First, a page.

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Re: GSoC Project: Replacement for Apropos
On Sun, Mar 20, 2011 at 7:10 PM, Abhinav Upadhyay
> My name is Abhinav Upadhyay, and I am a 4th year student of Bachelor
> of Technology from India.
Welcome to NetBSD!
> I had a couple of questions though:
> 1.) Which language would you prefer to use ? I think Python would be a
> good choice.
You should be aware that the NetBSD *base* system does not include
Python, Perl nor Ruby and there are no plans to import them. The
major languages currently supported as part of the base system are: C,
C++, shell and (since very recently) Lua.
If you were to use Python, your project would be restricted to live in
the packaging system (pkgsrc). This would be OK, but I'd imagine that
the project proposal looks for a replacement to apropos that can be
bundled with the NetBSD base system. This means that you can't use
(there may be an exception; see below) any tools nor libraries that
are not already part of the base system.
I think that, when we were discussing this project proposal, the most
prominent idea was the one you mention: using SQLite. Be aware that
SQLite is also not part of the base system, but convincing the
developers to import it would be much easier than convincing them to
import Python ;-)
> 2.) And if the user installs some new system utilities or tools, and
> new mandocs are added for them, then how would we add those documents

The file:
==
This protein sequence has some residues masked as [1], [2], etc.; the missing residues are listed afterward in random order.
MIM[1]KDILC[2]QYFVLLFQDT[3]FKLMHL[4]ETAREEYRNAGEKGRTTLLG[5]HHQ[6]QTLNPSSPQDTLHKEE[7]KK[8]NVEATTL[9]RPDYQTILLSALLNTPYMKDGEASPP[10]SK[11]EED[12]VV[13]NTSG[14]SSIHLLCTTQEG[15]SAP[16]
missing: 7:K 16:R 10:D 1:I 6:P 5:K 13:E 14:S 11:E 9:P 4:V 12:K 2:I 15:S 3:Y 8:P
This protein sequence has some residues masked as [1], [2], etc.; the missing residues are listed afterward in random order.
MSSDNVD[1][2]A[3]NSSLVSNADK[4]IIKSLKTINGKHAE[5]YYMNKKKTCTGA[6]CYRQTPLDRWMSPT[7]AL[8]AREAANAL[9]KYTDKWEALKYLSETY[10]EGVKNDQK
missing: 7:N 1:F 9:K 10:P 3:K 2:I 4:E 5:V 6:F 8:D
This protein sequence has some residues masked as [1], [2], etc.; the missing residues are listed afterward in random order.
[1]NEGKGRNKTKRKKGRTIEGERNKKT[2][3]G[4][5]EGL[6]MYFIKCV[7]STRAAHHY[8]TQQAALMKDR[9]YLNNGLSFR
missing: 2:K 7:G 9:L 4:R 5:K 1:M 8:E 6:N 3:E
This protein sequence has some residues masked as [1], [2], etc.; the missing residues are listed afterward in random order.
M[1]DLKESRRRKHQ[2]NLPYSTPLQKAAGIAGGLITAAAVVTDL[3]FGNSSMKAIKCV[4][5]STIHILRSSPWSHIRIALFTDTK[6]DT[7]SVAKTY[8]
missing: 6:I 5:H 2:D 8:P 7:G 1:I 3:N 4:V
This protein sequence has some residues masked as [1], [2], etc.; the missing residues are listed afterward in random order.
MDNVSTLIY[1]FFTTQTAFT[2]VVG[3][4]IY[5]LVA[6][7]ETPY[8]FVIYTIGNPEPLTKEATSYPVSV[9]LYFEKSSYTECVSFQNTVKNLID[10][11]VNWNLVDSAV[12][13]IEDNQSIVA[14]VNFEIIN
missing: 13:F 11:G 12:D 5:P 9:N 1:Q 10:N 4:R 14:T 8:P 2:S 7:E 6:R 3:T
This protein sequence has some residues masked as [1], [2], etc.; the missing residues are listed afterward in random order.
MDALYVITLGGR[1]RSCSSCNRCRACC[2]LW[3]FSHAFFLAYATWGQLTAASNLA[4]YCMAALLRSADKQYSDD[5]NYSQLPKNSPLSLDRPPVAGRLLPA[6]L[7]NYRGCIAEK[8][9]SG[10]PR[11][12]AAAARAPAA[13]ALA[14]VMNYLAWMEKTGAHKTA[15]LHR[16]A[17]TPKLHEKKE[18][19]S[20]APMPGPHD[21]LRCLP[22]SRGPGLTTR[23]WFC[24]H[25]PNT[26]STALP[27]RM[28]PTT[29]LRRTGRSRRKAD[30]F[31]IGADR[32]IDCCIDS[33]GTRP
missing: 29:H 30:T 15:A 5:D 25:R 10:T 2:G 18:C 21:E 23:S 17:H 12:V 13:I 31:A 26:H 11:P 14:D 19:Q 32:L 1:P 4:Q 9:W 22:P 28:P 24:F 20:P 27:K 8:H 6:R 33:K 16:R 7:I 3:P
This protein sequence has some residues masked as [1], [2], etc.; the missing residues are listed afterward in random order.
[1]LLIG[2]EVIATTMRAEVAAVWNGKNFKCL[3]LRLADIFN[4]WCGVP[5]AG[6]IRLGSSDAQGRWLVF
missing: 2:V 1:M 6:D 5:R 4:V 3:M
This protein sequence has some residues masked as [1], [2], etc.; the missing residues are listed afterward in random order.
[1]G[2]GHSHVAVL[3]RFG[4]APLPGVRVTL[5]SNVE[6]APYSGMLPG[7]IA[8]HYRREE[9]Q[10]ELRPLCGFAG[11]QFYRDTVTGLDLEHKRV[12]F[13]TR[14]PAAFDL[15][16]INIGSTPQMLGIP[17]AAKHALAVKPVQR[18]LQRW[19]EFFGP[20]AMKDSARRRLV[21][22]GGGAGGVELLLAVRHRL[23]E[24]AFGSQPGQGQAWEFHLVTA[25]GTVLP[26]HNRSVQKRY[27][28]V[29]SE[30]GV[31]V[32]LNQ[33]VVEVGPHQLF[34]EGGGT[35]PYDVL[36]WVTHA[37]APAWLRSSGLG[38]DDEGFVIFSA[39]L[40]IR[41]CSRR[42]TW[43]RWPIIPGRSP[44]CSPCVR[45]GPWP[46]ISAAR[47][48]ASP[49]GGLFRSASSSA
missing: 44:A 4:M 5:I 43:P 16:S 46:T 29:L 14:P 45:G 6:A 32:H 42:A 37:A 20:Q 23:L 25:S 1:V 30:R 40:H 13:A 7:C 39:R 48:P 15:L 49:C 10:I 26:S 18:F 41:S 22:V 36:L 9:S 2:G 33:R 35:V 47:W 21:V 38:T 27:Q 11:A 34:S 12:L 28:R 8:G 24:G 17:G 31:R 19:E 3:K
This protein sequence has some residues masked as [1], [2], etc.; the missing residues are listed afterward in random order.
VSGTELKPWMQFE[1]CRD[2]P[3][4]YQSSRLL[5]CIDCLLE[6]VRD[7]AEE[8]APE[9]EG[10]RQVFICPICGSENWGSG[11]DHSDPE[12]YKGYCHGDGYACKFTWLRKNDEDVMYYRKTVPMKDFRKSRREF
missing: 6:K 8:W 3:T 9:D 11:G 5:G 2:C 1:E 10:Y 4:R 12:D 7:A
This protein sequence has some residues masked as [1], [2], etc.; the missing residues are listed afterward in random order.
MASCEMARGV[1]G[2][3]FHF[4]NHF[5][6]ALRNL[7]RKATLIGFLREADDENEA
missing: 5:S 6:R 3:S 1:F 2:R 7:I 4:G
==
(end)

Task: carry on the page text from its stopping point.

> to the index ? I think the indexer process could be called
> automatically after installing the new mandocs, which would run in the
> background and index the new documents.
That's an easy enough thing to do from the packaging system (pkgsrc)
and I would not worry too much about it for now. We currently do this
for many different packages that install extensions for more basic
libraries/services. For example, any package installing GIO modules
must trigger a rebuild of glib's gio cache both at install and
You can imagine something like this: when package A gets installed, we
execute "add-manpages-to-index <manpage1> <manpage2> ..." and when the
package A is deinstalled, we call "remove-manpages-from-index
<manpage1> ...". (The long command names are here for illustrative
purposes only.) You'd then have a nightly cron job that rebuilds the
whole index from scratch to ensure it is truly consistent.
The only thing of concern here is whether you allow to update the
index incrementally or from scratch. In the example I gave above, you
would get a list of the new manpages on the command line so you would
have a chance of doing a incremental index. This seems like a more
efficient approach, specially when you are installing hundreds of
packages at once (think "pkg_install gnome"), so the indexing system
should allow it.
> I am really eager to work on this. I also wanted to know if you
> require students to perform some kind or task to judge their
> capabilities and filter the applications ?
I'm not sure right now if we perform any such filtering.
You can start by reading
http://www.netbsd.org/contrib/soc-application.html and following the
tips in there.
And, if you have never used NetBSD before, start doing so as soon as
you can :-) Install it in a virtual machine (or, preferably, a real
machine), configure your own kernel, rebuild the whole system from
scratch, install packages from pkgsrc, familiarize yourself with the
structure of the source tree, etc.
Ah, lastly, let me note that the comments above are my personal
opinions only. In your project proposal, you may want to describe
multiple alternatives of implementing this new tool, weight their pros
and cons and choose the one that you think is best.
If you have any further questions, keep them coming!
Julio Merino / @jmmv
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